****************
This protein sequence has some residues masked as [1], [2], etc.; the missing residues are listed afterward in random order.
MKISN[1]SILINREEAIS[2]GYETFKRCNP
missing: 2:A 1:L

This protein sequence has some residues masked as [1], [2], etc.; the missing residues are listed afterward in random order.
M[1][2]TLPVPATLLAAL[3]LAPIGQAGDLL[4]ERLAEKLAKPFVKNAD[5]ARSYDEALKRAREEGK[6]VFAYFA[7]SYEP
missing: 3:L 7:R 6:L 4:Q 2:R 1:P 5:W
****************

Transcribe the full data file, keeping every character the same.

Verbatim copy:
This protein sequence has some residues masked as [1], [2], etc.; the missing residues are listed afterward in random order.
MKISN[1]SILINREEAIS[2]GYETFKRCNP
missing: 2:A 1:L

This protein sequence has some residues masked as [1], [2], etc.; the missing residues are listed afterward in random order.
M[1][2]TLPVPATLLAAL[3]LAPIGQAGDLL[4]ERLAEKLAKPFVKNAD[5]ARSYDEALKRAREEGK[6]VFAYFA[7]SYEP
missing: 3:L 7:R 6:L 4:Q 2:R 1:P 5:W